Image: Anchor Bay Entertainment

Genre: Horror
Run time: 1h 41m
Director: Breck Eisner
Cast: Timothy Olyphant, Radha Mitchell, Joe Anderson

Bleak, violent, and decidedly mean, this remake of George Romero’s 1973 horror classic borrows some of the earlier movie’s biggest beats while turning its anger up to 11. Just like the original, this remake takes place in a small town where a military plane crashes, unleashing chemical weapons that turn those infected into rage-filled monsters and murderers. The original was released at the height of government distrust in the wake of Watergate and Vietnam, and it plays its conspiratorial story like a covert CIA operation inside U.S. borders. Meanwhile, the remake plays up the security state a little more, letting a faceless government unleash terror on the town that its own evil creation doomed in the first place. —AG

Edge of Tomorrow

A woman (Emily Blunt) lifts herself from the floor of a training area after doing a series of push ups.

Image: Warner Bros. Home Entertainment

Genre: Sci-fi/action
Run time: 1h 53m
Director: Doug Liman
Cast: Tom Cruise, Emily Blunt, Bill Paxton

One of the best time loop movies ever, Edge of Tomorrow stars Tom Cruise as a military suit forced to play a part in saving the world from alien invaders. Thankfully, war hero Rita Vrataski (Emily Blunt) is there to help train him, along with his infinite looping attempts at living the same day over and over again. Perhaps the best and most interesting part of Edge of Tomorrow is that it’s the rare Tom Cruise vehicle that allows him to play against type. Edge of Tomorrow spends most of its run time breaking down our most competent movie star — best known as an ace pilot, pool prodigy, hotshot lawyer, and action super-genius — and letting us watch him fail over and over and over again until he gets it right just once. It’s simultaneously the most human Cruise has felt in a movie in decades, and one of the few on-screen reminders that one reason he’s so good at being a star is because he works so damn hard at it. —AG

Swiss Army Man

A pale injured man (Daniel Radcliffe) in a light blue suit and tie lying face up in a field of exotic foliage while a long-haired man in a burgundy hoodie (Paul Dano) leans over him.

Image: A24

Genre: Black comedy
Run time: 1h 37m
Directors: Daniel Kwan, Daniel Scheinert
Cast: Paul Dano, Daniel Radcliffe, Mary Elizabeth Winstead

With Daniels’ martial-arts-comedy-slash-existential-essay Everything Everywhere All at Once showing up all over this year’s Oscar nominations, it’s a perfect time to revisit their previous feature-length film, Swiss Army Man, which in every way feels like the project where they tested the waters to see exactly how weird they could go while still winning over an audience. Paul Dano stars as Hank, a lonely sad-sack marooned on an isolated island. Daniel Radcliffe is Manny, the rotting corpse Hank finds, befriends, and repurposes as an endlessly useful tool kit to help him escape and survive.

Much like the most outrageous parts of Everything Everywhere (we’re looking at you, anal-insertion fight sequence), Swiss Army Man is over-the-top ridiculous, entirely straight-faced about it, and full of fairly silly special effects. (It’s also a lot grosser and more fart-focused than EEAAO.) But also like EEAAO, it’s warm, humanistic, and philosophical. For a movie largely built around transgressive jokes about death and the decay of the human body, it’s surprisingly philosophical, thoughtful, and life-affirming. —TR

New on Peacock

Men in Black

Two men in a black suits and wielding futuristic weapons watch as a saucer-shaped vehicle crashes through a large statue resembling a globe.

Image: Columbia TriStar Home Video

Genre: Sci-fi action-comedy
Run time: 1h 38m
Director: Barry Sonnenfeld
Cast: Tommy Lee Jones, Will Smith, Linda Fiorentino

All three Men in Black movies are hitting Peacock this month, but let’s be real: You only need to watch the first one. Starring Will Smith and Tommy Lee Jones (and shoutout to Vincent D’Onofrio in an early and unforgettable villain turn) in one of the last great biracial buddy cop action comedies of the 1990s, Men in Black is first of all a fabulous movie top to bottom. Second of all, it’s more subversive than we give it credit for.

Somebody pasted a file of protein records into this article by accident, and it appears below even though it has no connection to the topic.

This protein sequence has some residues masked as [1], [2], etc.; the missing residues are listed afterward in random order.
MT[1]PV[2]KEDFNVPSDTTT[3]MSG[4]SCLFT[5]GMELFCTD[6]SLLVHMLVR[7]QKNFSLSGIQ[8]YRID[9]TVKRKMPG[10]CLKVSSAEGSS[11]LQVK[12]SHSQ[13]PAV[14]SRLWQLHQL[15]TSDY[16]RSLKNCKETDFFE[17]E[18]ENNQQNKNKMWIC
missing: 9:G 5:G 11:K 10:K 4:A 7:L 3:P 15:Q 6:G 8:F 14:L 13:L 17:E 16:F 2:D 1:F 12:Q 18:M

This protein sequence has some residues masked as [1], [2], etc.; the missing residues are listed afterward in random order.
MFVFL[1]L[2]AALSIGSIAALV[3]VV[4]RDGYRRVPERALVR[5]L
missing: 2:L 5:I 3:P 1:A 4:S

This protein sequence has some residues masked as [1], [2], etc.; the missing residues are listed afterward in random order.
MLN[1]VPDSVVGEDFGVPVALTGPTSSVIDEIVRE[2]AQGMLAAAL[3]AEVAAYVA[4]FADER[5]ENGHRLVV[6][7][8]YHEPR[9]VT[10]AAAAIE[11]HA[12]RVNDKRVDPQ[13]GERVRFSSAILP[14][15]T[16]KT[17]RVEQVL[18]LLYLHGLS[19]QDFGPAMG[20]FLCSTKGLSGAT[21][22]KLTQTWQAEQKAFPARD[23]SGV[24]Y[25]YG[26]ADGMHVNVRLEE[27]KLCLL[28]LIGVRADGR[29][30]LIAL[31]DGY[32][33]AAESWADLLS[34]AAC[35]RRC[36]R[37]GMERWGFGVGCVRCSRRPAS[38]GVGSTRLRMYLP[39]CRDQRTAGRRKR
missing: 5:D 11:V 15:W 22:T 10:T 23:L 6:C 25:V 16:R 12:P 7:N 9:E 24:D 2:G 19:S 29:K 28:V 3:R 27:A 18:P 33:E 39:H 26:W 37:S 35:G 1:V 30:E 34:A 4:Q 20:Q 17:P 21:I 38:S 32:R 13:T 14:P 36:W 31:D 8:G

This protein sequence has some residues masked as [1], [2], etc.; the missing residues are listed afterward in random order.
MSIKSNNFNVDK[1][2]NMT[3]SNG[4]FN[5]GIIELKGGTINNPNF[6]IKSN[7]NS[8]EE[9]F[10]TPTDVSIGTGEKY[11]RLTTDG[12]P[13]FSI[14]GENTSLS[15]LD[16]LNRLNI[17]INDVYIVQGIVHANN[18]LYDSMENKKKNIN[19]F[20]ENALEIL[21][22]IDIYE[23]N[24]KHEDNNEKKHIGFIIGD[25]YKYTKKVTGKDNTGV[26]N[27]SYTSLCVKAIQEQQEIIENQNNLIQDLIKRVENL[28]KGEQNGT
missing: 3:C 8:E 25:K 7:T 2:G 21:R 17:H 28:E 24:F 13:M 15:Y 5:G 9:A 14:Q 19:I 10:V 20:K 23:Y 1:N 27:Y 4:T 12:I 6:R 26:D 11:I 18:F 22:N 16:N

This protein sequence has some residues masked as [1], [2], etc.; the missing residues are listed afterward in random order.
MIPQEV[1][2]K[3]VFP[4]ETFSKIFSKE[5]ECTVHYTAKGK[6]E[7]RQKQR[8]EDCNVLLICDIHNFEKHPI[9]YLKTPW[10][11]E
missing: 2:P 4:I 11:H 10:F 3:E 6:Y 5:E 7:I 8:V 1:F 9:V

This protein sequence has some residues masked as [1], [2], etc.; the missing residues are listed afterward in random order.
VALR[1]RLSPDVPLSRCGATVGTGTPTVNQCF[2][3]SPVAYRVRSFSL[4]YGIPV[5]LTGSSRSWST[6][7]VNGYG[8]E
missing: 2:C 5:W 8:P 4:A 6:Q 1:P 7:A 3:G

The Men in Black are more than cops — better, the movie tells us. The “best of the best of the best” decorated soldiers, cops, and covert agents in America wash out of MiB recruitment the moment they fail to show an instinctual empathy for those on the other end of their guns. And while the sequels have favored spectacle over street scenes, the original is a loving portrait of New York City as a hub of blue collar (space alien) immigrants. Aliens walk among us, and they want the same things we do: freedom from persecution, opportunity for happiness, and safety for their families. —SP

Speed

A man with low-cropped black hair (Keanu Reeves) in a blue denim dress shirt and white undershirt stands beside a woman (Sandra Bullock) driving a bus.

Image: 20th Century Fox Home Entertainment

Genre: Action/thriller
Run time: 1h 56m
Director: Jan de Bont
Cast: Keanu Reeves, Dennis Hopper, Sandra Bullock

Kind of the Crank of its day, the 1994 Jan de Bont thriller Speed (or, as The Simpsons dubbed it, The Bus That Couldn’t Slow Down) has such a dumb premise that it’s almost brilliant. A terrorist wires a Los Angeles city bus to explode if its speed drops below 50 mph, so the LAPD — particularly Keanu Reeves as the one-man army dealing with the bus issue — has to find ways to keep it tearing around town while trying to save the people stuck on it. (Michael Bay has to have been thinking of Speed when he directed 2022’s Ambulance.) The genius of Speed is how seriously de Bont takes this crackpot idea, how sharp and slick he makes the action, and how well Reeves sells the idea of a cop dealing with such a lunatic plot, and everything that comes out of it. This one isn’t exactly a smart movie, but it’s still satisfying, and it’s easy to get yanked into the action as the writing team tries to come up with one new speeding-bus-related problem after another. —TR

New on Criterion Channel

On-Gaku: Our Sound

On-Gaku band jams out

Image: GKIDS

Genre: Musical comedy
Run time: 1h 11m
Director: Kenji Iwaisawa
Cast: Shintaro Sakamoto, Tateto Serizawa, Tomoya Maeno

Based on Hiroyuki Ohashi’s manga, Kenji Iwaisawa’s 2019 hand-drawn animated feature centers on a group of rowdy high school troublemakers who discover a sense of purpose and creative fulfillment after forming a small rock band after school. An independent production produced by a creative team with no prior experience in animation, On-Gaku: Our Sound is a brilliant oddball coming-of-age comedy that taps into the amateur DIY energy and aesthetic of Ohashi to create a cinematic experience that exemplifies that fragile yet indomitable spirit through and through. Iwaisawa’s film is as hilarious as it is visually impressive, and it’s one that absolutely warrants your attention this month. —TE